Supreme Court refuses interim order on petition by Rohingya refugees | india news | Hindustan Times
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Supreme Court refuses interim order on petition by Rohingya refugees

The petitioners have asked for medical and educational facilities, which they claim are being denied to the Rohingyas.

india Updated: Mar 21, 2018 12:51 IST
HT Correspondent
HT Correspondent
Hindustan Times, New Delhi
Rohingya refugees collect water for daily use at their camp at Shaheen Bagh in New Delhi.
Rohingya refugees collect water for daily use at their camp at Shaheen Bagh in New Delhi. (Burhaan Kinu/HT File Photo)

The government on Monday strongly opposed in the Supreme Court the petitions seeking to stop deportation of Rohingya refugees and urged the court to leave the issue to its discretion.

Additional solicitor general Tushar Mehta told a bench led by Chief Justice Dipak Misra that the court must go into the genesis of the petitions and delve into how they were filed. “The court has to ascertain who wants a demographic change, who wants destabilisation, who wants to harm internal security,” he said.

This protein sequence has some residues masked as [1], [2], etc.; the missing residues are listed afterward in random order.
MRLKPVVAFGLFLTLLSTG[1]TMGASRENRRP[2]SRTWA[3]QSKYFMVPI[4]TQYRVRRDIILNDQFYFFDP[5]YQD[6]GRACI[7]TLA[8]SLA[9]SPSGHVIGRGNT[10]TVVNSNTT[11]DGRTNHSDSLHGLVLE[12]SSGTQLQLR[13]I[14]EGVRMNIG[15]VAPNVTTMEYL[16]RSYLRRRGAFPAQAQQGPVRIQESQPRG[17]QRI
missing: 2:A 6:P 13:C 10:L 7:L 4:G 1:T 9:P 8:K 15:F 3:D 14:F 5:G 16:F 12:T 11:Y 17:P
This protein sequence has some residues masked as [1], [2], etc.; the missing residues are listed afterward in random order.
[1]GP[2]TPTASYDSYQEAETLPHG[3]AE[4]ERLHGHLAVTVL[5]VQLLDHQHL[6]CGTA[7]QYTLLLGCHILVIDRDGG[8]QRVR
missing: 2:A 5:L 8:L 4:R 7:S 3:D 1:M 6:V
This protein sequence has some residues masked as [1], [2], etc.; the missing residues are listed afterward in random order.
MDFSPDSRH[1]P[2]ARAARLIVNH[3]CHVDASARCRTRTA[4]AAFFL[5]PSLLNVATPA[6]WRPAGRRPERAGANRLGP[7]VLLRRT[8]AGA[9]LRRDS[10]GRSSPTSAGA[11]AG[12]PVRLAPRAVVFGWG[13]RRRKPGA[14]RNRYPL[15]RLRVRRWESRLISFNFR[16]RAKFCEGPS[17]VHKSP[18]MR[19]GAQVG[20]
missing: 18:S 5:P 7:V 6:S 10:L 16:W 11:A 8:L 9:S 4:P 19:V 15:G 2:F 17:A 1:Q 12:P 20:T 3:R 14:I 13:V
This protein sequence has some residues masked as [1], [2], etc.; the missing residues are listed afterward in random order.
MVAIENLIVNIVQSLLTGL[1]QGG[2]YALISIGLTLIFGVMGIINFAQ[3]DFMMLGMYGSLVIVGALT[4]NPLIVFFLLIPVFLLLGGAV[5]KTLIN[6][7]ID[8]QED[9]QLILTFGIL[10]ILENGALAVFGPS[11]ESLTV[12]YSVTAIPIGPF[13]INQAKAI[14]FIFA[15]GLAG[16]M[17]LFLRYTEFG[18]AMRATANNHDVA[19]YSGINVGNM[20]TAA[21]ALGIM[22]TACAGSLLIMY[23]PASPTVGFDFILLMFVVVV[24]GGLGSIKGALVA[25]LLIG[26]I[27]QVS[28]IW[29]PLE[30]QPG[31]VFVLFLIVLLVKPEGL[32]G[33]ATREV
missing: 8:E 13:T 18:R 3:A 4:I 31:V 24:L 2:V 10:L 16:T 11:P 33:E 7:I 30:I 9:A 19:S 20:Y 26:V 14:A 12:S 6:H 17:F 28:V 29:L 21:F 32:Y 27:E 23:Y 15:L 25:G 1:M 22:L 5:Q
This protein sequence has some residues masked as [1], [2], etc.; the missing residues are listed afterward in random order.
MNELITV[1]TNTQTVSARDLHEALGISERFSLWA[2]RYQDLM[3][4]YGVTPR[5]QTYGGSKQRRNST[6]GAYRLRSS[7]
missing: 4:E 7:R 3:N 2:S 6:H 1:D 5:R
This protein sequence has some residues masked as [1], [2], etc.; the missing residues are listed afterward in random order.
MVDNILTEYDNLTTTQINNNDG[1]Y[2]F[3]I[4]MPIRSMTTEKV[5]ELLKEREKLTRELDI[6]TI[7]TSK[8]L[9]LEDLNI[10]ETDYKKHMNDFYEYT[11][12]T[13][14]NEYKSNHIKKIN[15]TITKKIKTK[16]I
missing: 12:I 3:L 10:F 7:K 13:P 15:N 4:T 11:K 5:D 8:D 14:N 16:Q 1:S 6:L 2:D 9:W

The petitioners have asked for medical and educational facilities, which they claim are being denied to the Rohingyas. When the Centre denied the accusations, the court declined to pass any interim orders.

Mehta said diplomatic efforts were on with neighbouring countries to solve the refugee crisis and the discussions could not be made public at this stage.

In Pics: Rohingya refugees find safe haven in West Bengal village

However, taking note of another petition, the court sought a report on the living conditions of the refugees in makeshift camps of Delhi, Haryana, Rajasthan and Jammu and Kashmir. The report has to be submitted in two weeks.

At the outset, the petitioner’s counsel, Prashant Bhushan, charged the government with not providing shelter to refugees. He also referred to a government affidavit denying charges that the Border Security Force (BSF) was pushing back Rohingyas at the border using stun guns and chilly grenades. According to the affidavit, Bhushan contended, every foreigner entering India must be in possession of a valid national passport or an internationally recognised travel document establishing his/her nationality.

“This effectively means the Rohingyas who did not have visas were pushed back,” Bhushan said. “It’s obvious that Rohingyas won’t have a visa,” the lawyer submitted, alleging that the government was making false claims. Countering the allegation, Mehta said, “Petitioners are making all sorts of false claims with impunity. How can they say government of India is making false statement? What interests are we trying to protect here?”

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